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1 The Collision Of Cultures
2 Britain And Its Colonies
3 Colonial Ways Of Life
4 The Imperial Perspective
5 From Empire To Independence
6 The American Revolution
7 Shaping A Federal Union
8 The Federalist Era
9 The Early Republic
10 Nationalism And Sectionalism
11 The Jacksonian Impulse
12 The Dynamics Of Growth
13 An American Renaissance: Religion, Romanticism, And Reform
14 Manifest Destiny
15 The Old South
16 The Crisis Of Union
17 The War Of The Union
18 Reconstruction: North And South
19 New Frontiers: South And West
20 Big Business And Organized Labor
21 The Emergence Of Urban America
22 Gilded-age Politics And Agrarian Revolt
23 An American Empire
24 The Progressive Era
25 America And The Great War
26 The Modern Temper
27 Republican Resurgence And Decline
28 New Deal America
29 From Isolation To Global War
30 The Second World War
31 The Fair Deal And Containment
32 Through The Picture Window: Society And Culture, 1945–1960
33 Conflict And Deadlock: The Eisenhower Years
34 New Frontiers: Politics And Social Change In The 1960s
35 Rebellion And Reaction In The 1960s And 1970s
36 A Conservative Insurgency
37 Triumph And Tragedy: America At The Turn Of The Century

  1. Nature of Gilded Age politics
    1. Paradoxical characteristics
      1. Stalemate but high participation
      2. “Real” and crucial issues
    2. Partisan politics
      1. Reasons for loyalty
        1. Patronage
        2. Entertainment
        3. Religious and ethnic bases
      2. Republican party
      3. Democratic party
      4. Religious and social issues
    3. National stalemate
      1. Even division between parties
      2. Deferential presidents
      3. Divided Congress
    4. State and local politics
  2. Politics, corruption, and reform
    1. Attitudes toward corruption
      1. Votes for favors acceptable
      2. “Spoils” of office expected
    2. Hayes and civil service reform
      1. Hayes’s background
      2. Divisions among Republicans
      3. Support for reform
      4. Hayes’s limited view
    3. James Garfield and Chester Arthur
      1. Election of 1880
        1. Nominees
        2. Results
      2. Garfield’s assassination
      3. Arthur as president
        1. Support for civil service
        2. Support for tariff reform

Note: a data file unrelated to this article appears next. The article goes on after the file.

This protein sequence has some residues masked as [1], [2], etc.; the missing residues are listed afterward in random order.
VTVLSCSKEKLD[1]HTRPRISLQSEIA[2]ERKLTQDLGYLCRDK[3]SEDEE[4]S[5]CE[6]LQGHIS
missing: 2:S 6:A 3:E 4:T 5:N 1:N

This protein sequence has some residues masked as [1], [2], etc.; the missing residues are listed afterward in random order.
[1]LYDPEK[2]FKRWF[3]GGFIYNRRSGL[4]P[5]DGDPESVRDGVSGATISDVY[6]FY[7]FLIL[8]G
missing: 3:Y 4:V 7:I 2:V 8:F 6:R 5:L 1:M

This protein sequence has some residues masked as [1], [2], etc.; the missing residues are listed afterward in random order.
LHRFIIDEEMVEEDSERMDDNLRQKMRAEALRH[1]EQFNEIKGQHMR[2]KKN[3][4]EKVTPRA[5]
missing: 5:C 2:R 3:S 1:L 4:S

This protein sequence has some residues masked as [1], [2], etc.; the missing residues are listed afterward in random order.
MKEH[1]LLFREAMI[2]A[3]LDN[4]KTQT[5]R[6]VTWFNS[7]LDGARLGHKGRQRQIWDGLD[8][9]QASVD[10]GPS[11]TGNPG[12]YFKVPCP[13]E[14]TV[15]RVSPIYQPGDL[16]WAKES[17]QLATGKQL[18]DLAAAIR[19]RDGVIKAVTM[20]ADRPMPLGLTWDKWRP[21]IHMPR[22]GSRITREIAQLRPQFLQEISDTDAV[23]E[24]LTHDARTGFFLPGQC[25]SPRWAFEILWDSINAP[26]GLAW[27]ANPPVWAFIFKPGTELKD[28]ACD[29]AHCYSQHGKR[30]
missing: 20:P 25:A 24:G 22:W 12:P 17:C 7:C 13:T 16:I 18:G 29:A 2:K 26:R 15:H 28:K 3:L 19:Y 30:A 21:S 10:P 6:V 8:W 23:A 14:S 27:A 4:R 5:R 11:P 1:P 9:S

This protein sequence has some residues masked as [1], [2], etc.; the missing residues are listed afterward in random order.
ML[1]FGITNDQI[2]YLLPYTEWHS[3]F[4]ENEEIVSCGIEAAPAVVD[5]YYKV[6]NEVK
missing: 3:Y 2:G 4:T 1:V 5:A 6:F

4. Election of 1884
      1. Republican James G. Blaine
        1. Background
        2. Allegations of corruption
        3. Mugwumps
      2. Democrat Grover Cleveland
        1. Background
        2. Illegitimate child
        3. “Rum, Romanism, and rebellion”
      3. Results
    5. Cleveland’s presidency
      1. Cleveland’s idea of government
      2. Stances on issues
        1. Civil service reform
        2. Union veterans’ pensions
        3. Railroad regulation
          1. Wabash case
          2. Interstate Commerce Act
        4. Tariff reform
          1. Importance of tariff
          2. Partisan differences
    6. Election of 1888
      1. Nominations
      2. Focus on the tariff
      3. Personal attacks
      4. Republican victory
    7. Harrison administration
      1. Veterans’ benefits
      2. Republican Congress
        1. Sherman Antitrust Act
        2. Sherman Silver Purchase Act
        3. McKinley Tariff
      3. 1890 Democratic election victory
  3. Farmers: their problems and protests
    1. Farmers’ frustrations
      1. Congressional inaction
      2. Obstacles to collective action
        1. Individualism
        2. Isolation
        3. Pride
        4. Diversity
    2. Worsening conditions
      1. Declining commodity prices
      2. Railroads as villains
      3. Disadvantageous tariff
      4. Burdensome debt
    3. Granger movement
      1. Origins
      2. Political activity
    4. Farmers’ Alliances
      1. Background
      2. Membership
      3. Appeal of Alliances
      4. Alliance programs
      5. Political activity
        1. Exchange or cooperatives
        2. Subtreasury
        3. Third party
    5. Populist party in 1892 election
      1. Platform
      2. Nominees
      3. Results
  4. The economy, silver, and politics
    1. The currency and money supply
      1. Deflation
      2. Metallic currency
      3. “Crime of 1873”
    2. Depression of 1893
      1. Wall Street panic
      2. Unemployment and strikes
      3. Bank failures
      4. “Coxey’s Army”
      5. Republican victory in 1894
    3. Currency issue
      1. Repeal of Sherman Silver Purchase Act
      2. Demands for silver coinage
    4. Election of 1896
      1. McKinley and gold
      2. Bryan and silver
      3. Role of Populists
      4. Results
      5. A new era

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